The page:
In your opinion, which dialects or variety of English should be used by an online writer?
This question doesn't directly relate just to Hubpages, but to any blog or website where the target audience is a mix of nationalities from different countries? Should it be English (UK), English (USA), Australian English or another unmentioned variety? Which would you prefer to read?
American English is what I prefer. But then again, I am American. So I don't think I supply much of an answer.
Being English, I would prefer to read standard English or American English from USA writers.
Any professional writing should always be in standard English (albeit some American spelling which is of course acceptable) with no dialect (that's only for speech). Some regional words are well-known so acceptable too.
If you are writing a text then just about anything goes, as with an email to a friend. For multi-national output then standard English should be adhered to, as then everyone is much more likely to understand.
I intended a longer answer but having read the comment by annart, it has already been said. So I second the comment.
If it's in English - in which ever you naturally write in. Australia and NZ use English (UK) so have the 'u' in colour and in favourite etc. The spell check on your computer will advertise to you if you are spelling it wrong for the language your computer is set it - I use UK English and when I use US spellings it underlines them.
They are correct either way. Most English readers and writers barely notice the spelling of anything bar 'Mom" and "Mum" - not sure why that one sticks out!.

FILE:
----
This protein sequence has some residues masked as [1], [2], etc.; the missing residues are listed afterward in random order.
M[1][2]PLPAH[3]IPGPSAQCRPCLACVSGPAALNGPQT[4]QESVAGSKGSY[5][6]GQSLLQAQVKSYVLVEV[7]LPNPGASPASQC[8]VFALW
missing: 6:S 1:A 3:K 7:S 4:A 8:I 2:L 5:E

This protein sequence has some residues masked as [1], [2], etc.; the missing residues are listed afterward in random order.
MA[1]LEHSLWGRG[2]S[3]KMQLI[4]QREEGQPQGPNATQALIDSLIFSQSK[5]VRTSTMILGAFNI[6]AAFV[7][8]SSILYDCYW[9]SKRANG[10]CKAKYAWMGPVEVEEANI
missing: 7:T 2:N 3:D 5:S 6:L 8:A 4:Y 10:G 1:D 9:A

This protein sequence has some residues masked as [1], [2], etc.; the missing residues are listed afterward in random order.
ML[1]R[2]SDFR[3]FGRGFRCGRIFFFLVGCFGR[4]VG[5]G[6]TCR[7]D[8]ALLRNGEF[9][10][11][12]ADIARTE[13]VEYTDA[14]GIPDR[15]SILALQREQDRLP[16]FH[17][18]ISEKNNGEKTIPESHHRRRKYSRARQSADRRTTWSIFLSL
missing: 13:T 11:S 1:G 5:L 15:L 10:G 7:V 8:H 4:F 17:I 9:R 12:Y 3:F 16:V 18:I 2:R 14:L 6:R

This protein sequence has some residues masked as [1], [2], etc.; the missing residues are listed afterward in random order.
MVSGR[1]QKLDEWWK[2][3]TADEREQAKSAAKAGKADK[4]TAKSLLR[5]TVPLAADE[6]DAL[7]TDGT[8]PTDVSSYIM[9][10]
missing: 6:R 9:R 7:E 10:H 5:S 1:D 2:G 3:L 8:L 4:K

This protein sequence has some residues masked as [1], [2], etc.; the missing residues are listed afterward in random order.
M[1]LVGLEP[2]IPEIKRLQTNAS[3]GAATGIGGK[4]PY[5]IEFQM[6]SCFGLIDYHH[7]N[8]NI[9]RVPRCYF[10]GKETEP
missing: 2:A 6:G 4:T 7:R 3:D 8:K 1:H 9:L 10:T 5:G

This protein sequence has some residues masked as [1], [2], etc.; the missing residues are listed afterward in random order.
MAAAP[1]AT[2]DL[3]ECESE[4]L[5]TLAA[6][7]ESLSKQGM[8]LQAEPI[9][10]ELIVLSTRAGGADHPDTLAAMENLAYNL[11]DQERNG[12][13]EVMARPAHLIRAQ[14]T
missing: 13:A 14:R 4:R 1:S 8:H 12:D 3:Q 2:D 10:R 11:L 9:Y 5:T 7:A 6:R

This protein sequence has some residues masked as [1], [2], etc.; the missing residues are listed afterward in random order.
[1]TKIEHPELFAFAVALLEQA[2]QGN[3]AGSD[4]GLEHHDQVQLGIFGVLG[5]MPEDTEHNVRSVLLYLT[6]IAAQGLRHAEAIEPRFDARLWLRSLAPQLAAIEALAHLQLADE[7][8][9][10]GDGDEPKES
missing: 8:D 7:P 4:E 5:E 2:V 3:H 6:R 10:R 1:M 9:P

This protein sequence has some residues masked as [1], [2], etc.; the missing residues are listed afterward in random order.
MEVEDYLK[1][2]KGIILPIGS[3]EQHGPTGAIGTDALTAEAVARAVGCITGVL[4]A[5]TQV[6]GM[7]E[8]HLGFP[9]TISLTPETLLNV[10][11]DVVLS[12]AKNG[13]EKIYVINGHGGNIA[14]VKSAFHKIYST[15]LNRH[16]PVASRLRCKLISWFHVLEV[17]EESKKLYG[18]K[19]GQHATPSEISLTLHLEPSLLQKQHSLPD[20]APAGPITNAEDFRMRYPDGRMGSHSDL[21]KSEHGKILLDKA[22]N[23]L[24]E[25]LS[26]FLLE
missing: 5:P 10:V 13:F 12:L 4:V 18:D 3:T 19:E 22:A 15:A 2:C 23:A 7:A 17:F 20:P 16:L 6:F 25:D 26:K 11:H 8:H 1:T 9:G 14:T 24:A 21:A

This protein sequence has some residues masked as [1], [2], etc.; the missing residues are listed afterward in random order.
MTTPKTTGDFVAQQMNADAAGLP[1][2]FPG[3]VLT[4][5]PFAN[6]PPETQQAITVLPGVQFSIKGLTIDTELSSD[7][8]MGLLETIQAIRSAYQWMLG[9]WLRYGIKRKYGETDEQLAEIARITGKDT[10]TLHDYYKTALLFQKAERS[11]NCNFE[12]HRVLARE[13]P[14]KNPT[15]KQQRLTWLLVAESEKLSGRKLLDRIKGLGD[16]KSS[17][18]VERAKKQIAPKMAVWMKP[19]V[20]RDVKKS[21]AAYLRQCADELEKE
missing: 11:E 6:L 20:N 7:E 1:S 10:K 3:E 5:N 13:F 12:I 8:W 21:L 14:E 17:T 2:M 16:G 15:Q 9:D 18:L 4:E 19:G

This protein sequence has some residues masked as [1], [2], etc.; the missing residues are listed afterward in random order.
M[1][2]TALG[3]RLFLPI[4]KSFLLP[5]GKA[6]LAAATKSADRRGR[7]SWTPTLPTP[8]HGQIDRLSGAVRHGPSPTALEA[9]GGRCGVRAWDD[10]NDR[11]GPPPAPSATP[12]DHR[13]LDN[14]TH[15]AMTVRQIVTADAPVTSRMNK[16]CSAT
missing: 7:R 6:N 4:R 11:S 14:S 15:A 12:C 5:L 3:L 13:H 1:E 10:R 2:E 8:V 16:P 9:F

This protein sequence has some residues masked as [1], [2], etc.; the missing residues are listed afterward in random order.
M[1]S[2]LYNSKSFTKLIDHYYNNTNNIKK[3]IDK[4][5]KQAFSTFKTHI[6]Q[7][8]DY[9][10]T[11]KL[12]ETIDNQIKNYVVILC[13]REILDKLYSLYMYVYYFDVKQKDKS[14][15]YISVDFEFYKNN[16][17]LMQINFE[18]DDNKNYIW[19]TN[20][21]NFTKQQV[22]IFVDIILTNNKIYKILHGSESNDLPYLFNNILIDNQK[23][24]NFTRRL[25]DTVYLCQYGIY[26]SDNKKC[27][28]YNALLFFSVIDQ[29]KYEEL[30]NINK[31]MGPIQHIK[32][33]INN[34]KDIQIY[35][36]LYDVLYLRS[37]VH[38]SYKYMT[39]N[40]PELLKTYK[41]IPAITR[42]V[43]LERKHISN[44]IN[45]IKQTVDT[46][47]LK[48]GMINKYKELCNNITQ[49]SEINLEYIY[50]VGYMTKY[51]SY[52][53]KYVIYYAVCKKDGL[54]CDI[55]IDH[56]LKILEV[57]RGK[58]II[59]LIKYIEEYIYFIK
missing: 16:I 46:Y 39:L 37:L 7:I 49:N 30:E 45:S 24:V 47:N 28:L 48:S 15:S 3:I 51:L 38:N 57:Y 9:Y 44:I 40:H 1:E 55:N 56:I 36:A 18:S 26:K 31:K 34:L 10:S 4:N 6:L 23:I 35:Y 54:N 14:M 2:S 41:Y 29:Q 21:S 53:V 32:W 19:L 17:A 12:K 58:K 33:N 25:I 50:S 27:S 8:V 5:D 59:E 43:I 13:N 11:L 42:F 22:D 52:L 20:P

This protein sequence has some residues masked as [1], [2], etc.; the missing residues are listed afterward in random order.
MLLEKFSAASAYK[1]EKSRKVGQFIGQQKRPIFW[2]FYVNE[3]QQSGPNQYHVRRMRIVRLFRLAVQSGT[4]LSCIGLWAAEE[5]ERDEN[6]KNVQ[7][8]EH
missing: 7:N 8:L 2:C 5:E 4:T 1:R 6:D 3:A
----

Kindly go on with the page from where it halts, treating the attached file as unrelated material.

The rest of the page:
Using Te Reo Maori for a NZer and Aboriginal for Australia, and any native slang to either country (esky for one! ohhhh...and Fanny - bum in US, ...errr....Front Bum in NZ and Australia!) would be the only thing that would confuse people.
Go with what you know and use all the time - your writing will flow better if you aren't worried.
In my opinion, there is something definitely attractive about writing in "real" UK English, which I am not capable of doing. However, some books such as mystery novels, and I'm thinking of Raymond Chandler or Ed McBain for example, fare very well with the American version of the English language. In the end, I tend to think that it depends on the topic, the era of writing and of course, the origin of the writer. Excellent question!
I don't think it matters, but you should just be consistent and choose the variety that comes most natural to you. American English speakers can perfectly understand British English and vice versa. Google and other search engines are smart and know when two words are equivalent, even if there is a minor spelling difference, so there's no SEO advantage in one or the other.
by Baileybear7 years ago
I raise this question after reading an informative hub on keyword searches. I asked the writer if she uses American spelling if gets more hits, even though from UK and she said yes, as well as using American...
by Ness5 years ago
Do you write your hubs in British English or American English?Being from Australia, generally I only write in the British English way, but do other hubbers who were taught in the British English way ever change their...
by Shampa Sadhya5 years ago
Which spelling of a word should be used that we learnt in school or one that's computer friendly?Spellings of some words as taught in India are not regarded as correct by computer, as for example:colour, honour, favour,...
by Glen9 years ago
by the pink umbrella2 years ago
"one should always aim at being interesting rather than exact" -VOLTAIREYes, i know that checking your spelling and grammer make for a better hub score, but is anyone else sick of other hubbers who you arent...
by Mark McKeown5 years ago
I am based in the UK and such I would use British spellings for words eg I would spell "flavour" rather than "flavor" . When writing Hubs that are aimed largely for the US market, should I use US...
Copyright © 2018 HubPages Inc. and respective owners.
Other product and company names shown may be trademarks of their respective owners.
HubPages® is a registered Service Mark of HubPages, Inc.
HubPages and Hubbers (authors) may earn revenue on this page based on affiliate relationships and advertisements with partners including Amazon, Google, and others.